0.1 4, 247.9 6 2, 17 9.85 48.68
0.3 958. 57 558.18 41.7 7
0.5 30 0.97 1 69.11 43.81
0.9 12.74 9.0 9 28.65
   CHAPIN et Al.
(Maschinskietal.,2011;Rossetal., 2009).Inthissense,increases in
thefrequencyandintensit yof hurricane stormsurges reshapepine
rockland and similar vegetatio n communities (Ross etal., 1994). It
remains unknown how climate-induced changes in storm systems
may have alrea dy impacted the co nsiderably fr agile extant P. ma r-
studie s of other species . For example, Hu rricane An drew dramati-
cally al tered pine roc kland commu nities when i t struck po rtions of
Everglade s National Par k and Big Cypres s National Pre serve, lea d-
ingto ca.90%mortalityofmaturepinetrees(Maguire,1995)which
negative ly impacted p lant and animal co mmunities (L loyd & Slater,
2012; Orr & Ogden, 1992; Williams, Wang, Borchetta, & Gaines,
2007). Majorstorms and humandisturbance not only alterhabitats
butcanalsoleadto isolationof populationsandreshape population
geneticsofspeciesatrisk(e.g.,Villanova,Hughes,&Hof fman,2017).
Ourresearchwason specimenscollectedin2015, priortothe 2016
Hu rri can eM att h ew and20 17Hu rr i can eI rma ev ent s.Fu t ur ere se a rc h
willbenefitfromexaminingtheimpactsoftheseandothers tormson
populationstructureofP. marginemaculatusinsouthernFlorida.
Both our genetic and ecologicalresultsare limited byour data-
set, whichis constrained in both time andspace. Spatially, we only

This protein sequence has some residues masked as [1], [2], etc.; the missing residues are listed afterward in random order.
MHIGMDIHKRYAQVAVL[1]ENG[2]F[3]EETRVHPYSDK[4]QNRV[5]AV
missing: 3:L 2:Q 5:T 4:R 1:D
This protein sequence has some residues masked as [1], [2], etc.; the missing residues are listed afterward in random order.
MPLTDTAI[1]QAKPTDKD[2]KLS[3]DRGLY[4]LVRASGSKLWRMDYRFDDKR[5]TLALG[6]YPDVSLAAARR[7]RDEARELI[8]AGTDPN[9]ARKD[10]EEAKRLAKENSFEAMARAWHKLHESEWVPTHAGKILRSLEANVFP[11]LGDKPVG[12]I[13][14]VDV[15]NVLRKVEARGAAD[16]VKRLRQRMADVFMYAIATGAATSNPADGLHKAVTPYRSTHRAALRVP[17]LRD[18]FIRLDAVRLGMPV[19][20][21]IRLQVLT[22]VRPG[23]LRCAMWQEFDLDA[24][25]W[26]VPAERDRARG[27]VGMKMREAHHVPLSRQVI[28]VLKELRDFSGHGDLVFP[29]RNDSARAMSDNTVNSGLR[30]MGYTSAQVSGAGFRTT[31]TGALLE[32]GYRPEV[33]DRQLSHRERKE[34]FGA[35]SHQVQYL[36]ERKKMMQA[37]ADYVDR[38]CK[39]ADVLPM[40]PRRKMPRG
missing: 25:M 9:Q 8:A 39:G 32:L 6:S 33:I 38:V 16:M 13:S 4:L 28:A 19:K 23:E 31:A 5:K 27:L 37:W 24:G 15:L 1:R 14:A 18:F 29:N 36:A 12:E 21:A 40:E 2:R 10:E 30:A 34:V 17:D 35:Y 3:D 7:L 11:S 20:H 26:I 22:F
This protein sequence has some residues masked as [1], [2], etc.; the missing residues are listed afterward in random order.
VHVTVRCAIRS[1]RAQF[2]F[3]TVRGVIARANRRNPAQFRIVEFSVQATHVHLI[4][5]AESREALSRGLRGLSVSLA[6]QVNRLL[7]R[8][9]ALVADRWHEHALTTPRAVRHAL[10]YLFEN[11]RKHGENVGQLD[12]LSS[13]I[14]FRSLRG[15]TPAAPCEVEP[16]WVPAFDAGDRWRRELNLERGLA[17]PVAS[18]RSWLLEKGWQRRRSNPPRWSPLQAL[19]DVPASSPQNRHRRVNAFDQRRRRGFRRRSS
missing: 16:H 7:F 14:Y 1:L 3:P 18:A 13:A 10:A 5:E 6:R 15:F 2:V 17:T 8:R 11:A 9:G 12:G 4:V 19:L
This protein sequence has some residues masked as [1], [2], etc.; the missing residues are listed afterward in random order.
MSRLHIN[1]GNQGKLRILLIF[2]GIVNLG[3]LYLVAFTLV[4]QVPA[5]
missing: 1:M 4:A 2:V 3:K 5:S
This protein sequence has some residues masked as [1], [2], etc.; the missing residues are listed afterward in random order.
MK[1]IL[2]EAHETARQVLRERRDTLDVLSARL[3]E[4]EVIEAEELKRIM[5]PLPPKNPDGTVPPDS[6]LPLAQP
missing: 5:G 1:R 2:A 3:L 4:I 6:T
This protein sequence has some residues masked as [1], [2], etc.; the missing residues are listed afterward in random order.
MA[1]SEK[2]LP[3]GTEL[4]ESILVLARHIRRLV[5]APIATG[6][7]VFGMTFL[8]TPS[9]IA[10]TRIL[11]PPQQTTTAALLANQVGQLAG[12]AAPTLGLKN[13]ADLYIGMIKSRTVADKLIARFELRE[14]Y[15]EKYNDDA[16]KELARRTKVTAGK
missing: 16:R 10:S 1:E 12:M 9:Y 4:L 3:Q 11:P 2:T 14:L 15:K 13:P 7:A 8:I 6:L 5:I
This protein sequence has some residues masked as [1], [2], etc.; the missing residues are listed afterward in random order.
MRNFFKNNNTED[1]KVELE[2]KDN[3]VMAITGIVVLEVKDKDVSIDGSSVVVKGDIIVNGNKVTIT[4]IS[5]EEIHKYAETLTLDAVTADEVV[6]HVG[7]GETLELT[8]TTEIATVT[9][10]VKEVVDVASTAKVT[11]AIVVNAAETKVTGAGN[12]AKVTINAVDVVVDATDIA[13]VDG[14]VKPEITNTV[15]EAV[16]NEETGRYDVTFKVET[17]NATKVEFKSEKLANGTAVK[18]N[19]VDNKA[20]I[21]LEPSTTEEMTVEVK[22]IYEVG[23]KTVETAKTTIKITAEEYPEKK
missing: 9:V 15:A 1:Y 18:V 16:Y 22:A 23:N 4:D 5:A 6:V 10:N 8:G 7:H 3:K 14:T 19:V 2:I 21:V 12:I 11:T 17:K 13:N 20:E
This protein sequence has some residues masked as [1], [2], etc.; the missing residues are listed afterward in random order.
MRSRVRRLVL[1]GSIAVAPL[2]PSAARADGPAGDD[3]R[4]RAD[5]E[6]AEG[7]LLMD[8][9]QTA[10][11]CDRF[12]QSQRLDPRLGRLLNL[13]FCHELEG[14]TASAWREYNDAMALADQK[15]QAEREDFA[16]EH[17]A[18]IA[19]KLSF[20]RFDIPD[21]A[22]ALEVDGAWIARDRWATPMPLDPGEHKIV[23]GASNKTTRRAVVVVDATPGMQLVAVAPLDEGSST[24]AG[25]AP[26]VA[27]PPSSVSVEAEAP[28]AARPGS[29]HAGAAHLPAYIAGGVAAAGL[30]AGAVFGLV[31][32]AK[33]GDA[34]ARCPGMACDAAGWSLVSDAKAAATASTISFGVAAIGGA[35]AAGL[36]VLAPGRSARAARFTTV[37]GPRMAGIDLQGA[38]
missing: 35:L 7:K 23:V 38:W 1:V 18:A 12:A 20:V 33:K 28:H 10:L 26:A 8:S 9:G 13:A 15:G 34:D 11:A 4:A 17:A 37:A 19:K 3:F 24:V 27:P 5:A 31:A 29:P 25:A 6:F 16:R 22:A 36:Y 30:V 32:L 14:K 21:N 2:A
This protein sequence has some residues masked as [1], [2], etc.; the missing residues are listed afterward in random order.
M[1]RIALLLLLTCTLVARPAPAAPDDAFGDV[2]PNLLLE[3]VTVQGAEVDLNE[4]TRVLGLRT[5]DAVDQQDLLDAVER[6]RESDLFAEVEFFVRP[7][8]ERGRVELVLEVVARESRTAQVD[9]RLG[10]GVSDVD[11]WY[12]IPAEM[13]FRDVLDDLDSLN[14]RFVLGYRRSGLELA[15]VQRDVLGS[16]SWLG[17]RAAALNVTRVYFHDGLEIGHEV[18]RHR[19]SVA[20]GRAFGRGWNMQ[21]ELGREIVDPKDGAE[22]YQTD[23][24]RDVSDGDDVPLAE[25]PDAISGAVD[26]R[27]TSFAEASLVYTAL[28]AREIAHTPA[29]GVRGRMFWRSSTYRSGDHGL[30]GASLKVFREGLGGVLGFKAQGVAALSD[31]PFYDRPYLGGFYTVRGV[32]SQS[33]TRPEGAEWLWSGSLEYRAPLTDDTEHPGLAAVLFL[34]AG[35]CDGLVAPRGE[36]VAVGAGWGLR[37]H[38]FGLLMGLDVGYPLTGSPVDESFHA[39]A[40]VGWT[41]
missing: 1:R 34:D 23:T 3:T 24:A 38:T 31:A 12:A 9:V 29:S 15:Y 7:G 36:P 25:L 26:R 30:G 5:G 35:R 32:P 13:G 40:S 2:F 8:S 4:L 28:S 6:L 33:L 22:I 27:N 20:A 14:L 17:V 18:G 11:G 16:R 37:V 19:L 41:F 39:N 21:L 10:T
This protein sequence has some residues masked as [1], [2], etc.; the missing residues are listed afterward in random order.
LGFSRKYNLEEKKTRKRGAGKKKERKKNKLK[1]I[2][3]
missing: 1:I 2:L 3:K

sampledP. marginemaculatusinso uther nFl oridaandtheFloridaKeys
archi pe la go,butt hespeciesoccu rs asfarso ut hwes tasHi sp aniola,in -
clud in gp op ulation si nt he Ba ha mas ,Cub a, Ja maica ,a nd th eTu rksan d
Caicos (Quintero, 1981). In par ticular,gene flow fromthe Bahamas
and Cuba to Key L argo and th e Lower Keys could be o ngoing, but
patterns. While historicalmaterial wouldincreasesample sizes, our
moderncollections spanthespatialrangeof Floridahistorical sam-
ples bar northern limits, where populations may no longer occur.
Sampl ingwa sunev enacr osssi tes,w hi chcouldbiasre su lt s.Lastly,w e
usedonlyonesequence inouranalysis. Wechosea mtDNA marker
because nDNA appears highly conser ved in Amblypygi (Esposito
4.1 | Conservation
Our resul ts point to a prima ry threat to the p opulation hea lth of
P. marginemaculatusinthewild:habitatlossbyhumandevelopment.
Approximately 77,000 people permanently reside in the Florida
Keys (US Censu s Bureau). Given th e small land area of t he archi-